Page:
You’re at your wits’ end, but this problem has a simple solution — training and exercise. The Mali needs a ton of exercise to be happy, and they’re smart enough to entertain themselves if you don’t provide it.

Talk with your dog’s veterinarian and find out how to set a good exercise regime for your pet — and be prepared to adjust it through their life cycle as their needs change.

Well-socialized dogs may be easier to handle than those who don’t have a lot of fellow canine friends. By: mtajmr

Dog Walkers

It may be difficult to find enough time to provide the right amount of stimulation for your dog.

This is where dog walkers come in — they come to your pet’s location and take them out for a walk, which provides both physical and mental stimulation.

The walk can be tailored to your pet’s individual needs, and a good dog walker will be happy to do that tailoring. Take it from me, one of those very dog walkers!

Typical walks or visits last for about 30 minutes. The time can be spent outside walking or in a combination of walk and then some play with a ball or toy.

If you have a really high-energy dog, ask if you can book a double appointment to give your dog even more time working out that energy. Some dog walkers will even take your dog places like the beach or the local dog park.

These midday visits are crucial for your dog’s health and well-being:

  • A great walk consists of plenty of movement and plenty of stop-and-sniff time. Remember, the dogs need to exercise their mental muscles too.
  • It also provides human interaction in the middle of the day and helps with socialization.

So scout around for a dog walker with experience in handling high-energy dogs. Have this person’s phone number handy so she can take your Doggy Dynamo out for a walk, run, swim or play date when you’re not able to do so.

Engage the Mind

For some dogs, long walks aren’t always the answer.

Some may be disabled, are not leash trained or live in an area where long walks aren’t always feasible. There are some other solutions to the energy problem.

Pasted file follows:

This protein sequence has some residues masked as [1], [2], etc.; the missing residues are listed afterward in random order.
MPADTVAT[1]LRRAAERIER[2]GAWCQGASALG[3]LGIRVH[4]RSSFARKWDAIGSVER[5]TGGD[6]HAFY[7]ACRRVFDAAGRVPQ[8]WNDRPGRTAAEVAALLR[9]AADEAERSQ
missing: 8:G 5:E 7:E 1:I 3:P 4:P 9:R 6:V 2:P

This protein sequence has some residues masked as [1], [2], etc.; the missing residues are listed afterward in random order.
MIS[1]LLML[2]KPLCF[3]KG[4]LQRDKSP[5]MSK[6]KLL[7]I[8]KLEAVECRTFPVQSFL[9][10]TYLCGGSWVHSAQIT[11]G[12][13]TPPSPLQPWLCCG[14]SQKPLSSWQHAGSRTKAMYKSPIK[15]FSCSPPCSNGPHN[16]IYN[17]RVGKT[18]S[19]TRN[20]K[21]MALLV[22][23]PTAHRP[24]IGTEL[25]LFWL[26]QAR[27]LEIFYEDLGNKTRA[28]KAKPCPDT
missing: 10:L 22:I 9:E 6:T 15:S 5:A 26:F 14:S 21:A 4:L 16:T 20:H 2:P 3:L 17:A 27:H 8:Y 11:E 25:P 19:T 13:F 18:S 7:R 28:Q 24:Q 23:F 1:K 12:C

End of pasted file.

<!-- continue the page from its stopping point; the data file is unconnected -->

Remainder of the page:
A dog’s sense of smell is the keenest of their senses, and they love to use it. One way to engage your dog’s interest and burn some energy is by teaching them nose work — an activity based on scenting.

In nose work, you’ll hide various items and teach your pet to find them based on a key word or phrase. You can check your area for nose work classes or purchase a kit to help teach your dog.

Combine a clicker with treats to stop unwanted behavior. By: CRYROLFE
Combine a clicker with treats to stop unwanted behavior. By: CRYROLFE

Consider Clicker Training

Clicker training is simple and effective at helping train your dog for the behaviors you’d like them to exhibit.

Once you have determined that your dog is getting the exercise they need, clicker training can be a great next step.

Your first step is to get a clicker. Usually they are small, simple devices that can fit in the palm of your hand.

Then follow these steps:

  1. Teach your dog that the sound of the click means “treat” by clicking it and then giving the dog a high-value treat. Soon they’ll connect the sound of the click with the reward you give them.
  2. This next part takes a little practice. Click exactly when your dog exhibits a behavior you would like them to learn. For example, if you want to teach the dog to lie down, when you see them lie down on their own, immediately click the clicker and give them a treat.